CMS recognizes APNs and PAs as professionals eligible to provide billed medical services to the extent allowed by their state. Individual private insurance companies determine their own policies. Local colleagues can help navigate the ins and outs of individual insurers. In some cases, insurers may require hospital privileges in order to be approved as a member of the insurer network. If this is required, ask the practice’s affiliated hospital about the process for an APN or PA applying for a hospital appointment and the timeline.

Also, keep the timeline for the regulatory and billing elements in mind. Insurers may not review an application until the APN or PA has state licensure or other necessary approvals. Additionally, they may await hospital approval before beginning their review. Submitting paperwork to the relevant state boards prior to the employee start date may speed up the process to move a newly hired employee into a position to bill independently when needed and ready.

When considering using an “incident to” billing model, do thorough research. It applies only to certain billing codes and settings, has requirements for establishing and maintaining the plan of care, and requires an on-site physician when the care is delivered. This is an area often misunderstood and could be the target of insurer review; consider seeking information from a billing or compliance expert. Each insurer will have their own guidelines that may not follow CMS guidelines.

Plan for Sleep Training

Be prepared to provide sleep training through on-the-job training and formal educational opportunities. The APN or PA has a background in clinical care, not necessarily in interpretation of diagnostic tests like polysomnography. Start with shadowing in the clinic before sitting the APN or PA down to review sleep study scoring. If they will have an active role in PAP therapy management, time with a respiratory therapist is helpful. Prioritize diagnosis groups based on what is most commonly seen within your practice. If the office sees a large percentage of OSA patients, then focus on these patients for the first months. This allows the APN or PA to develop skills in sleep interviewing, sleep study report review, and diagnostic criteria and to become familiar with diagnostic and therapeutic equipment.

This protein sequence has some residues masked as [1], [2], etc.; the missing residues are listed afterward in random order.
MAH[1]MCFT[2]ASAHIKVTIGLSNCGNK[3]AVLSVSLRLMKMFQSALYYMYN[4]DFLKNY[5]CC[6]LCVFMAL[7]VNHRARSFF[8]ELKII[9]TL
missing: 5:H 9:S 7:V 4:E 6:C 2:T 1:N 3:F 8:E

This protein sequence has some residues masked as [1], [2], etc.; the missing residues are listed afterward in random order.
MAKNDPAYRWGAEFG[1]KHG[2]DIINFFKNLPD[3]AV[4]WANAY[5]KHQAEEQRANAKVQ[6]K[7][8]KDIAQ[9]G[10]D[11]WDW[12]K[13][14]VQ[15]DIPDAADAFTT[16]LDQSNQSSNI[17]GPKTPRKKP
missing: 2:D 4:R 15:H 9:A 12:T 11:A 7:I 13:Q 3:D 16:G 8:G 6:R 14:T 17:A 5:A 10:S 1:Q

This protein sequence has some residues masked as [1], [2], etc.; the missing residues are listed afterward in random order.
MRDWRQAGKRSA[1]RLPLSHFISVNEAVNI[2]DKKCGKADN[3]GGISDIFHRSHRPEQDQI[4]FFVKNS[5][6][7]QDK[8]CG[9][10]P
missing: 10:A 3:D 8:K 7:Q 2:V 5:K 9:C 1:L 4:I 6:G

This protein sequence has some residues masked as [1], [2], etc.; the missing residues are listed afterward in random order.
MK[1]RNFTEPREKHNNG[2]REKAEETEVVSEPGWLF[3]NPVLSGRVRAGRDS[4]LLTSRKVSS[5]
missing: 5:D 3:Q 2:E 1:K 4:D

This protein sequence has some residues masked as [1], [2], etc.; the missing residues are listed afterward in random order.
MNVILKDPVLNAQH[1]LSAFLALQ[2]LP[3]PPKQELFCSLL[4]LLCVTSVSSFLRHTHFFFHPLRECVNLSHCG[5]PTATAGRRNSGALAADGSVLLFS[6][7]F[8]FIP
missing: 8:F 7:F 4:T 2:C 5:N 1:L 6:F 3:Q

Unfortunately, there is little formal training available for the APN or PA in sleep. It may be necessary to provide relevant clinical guidelines and articles with the appropriate clinical focus specific to the APN and PA role. Investing in education and travel expenses is necessary in order for the APN or PA to take advantage of educational opportunities specific to their needs. These opportunities and conferences also offer a chance to network with other APNs or PAs to help them identify other educational resources and learn more about role development.

Take the Plunge

Adding an APN or PA to the practice team can be a rewarding experience with the right knowledge and expectations. The addition of an APN or PA may offer the “face time” that patients crave and certain sleep disorders require, but be sure the current practice model is able to support these roles, or be prepared to make necessary changes.

Having the appropriate expectations is critical; they are not “mini sleep fellows” entering the job market with extensive medical and sleep training following a formal and recognized curriculum. They come with varied educational, work, and life experience, which will be strengths they bring to the practice. However, an individualized training structure may be needed.

APNs and PAs are professionals interested in developing a long-term career. There is an investment in time initially, but the rewards and return on investment will pay dividends.


Loretta Colvin, APN-BC, is a nurse practitioner at Clayton Sleep Institute in St Louis. She has practiced within sleep centers for over 6 years, with experience in both academic and community-based settings. Questions can be e-mailed to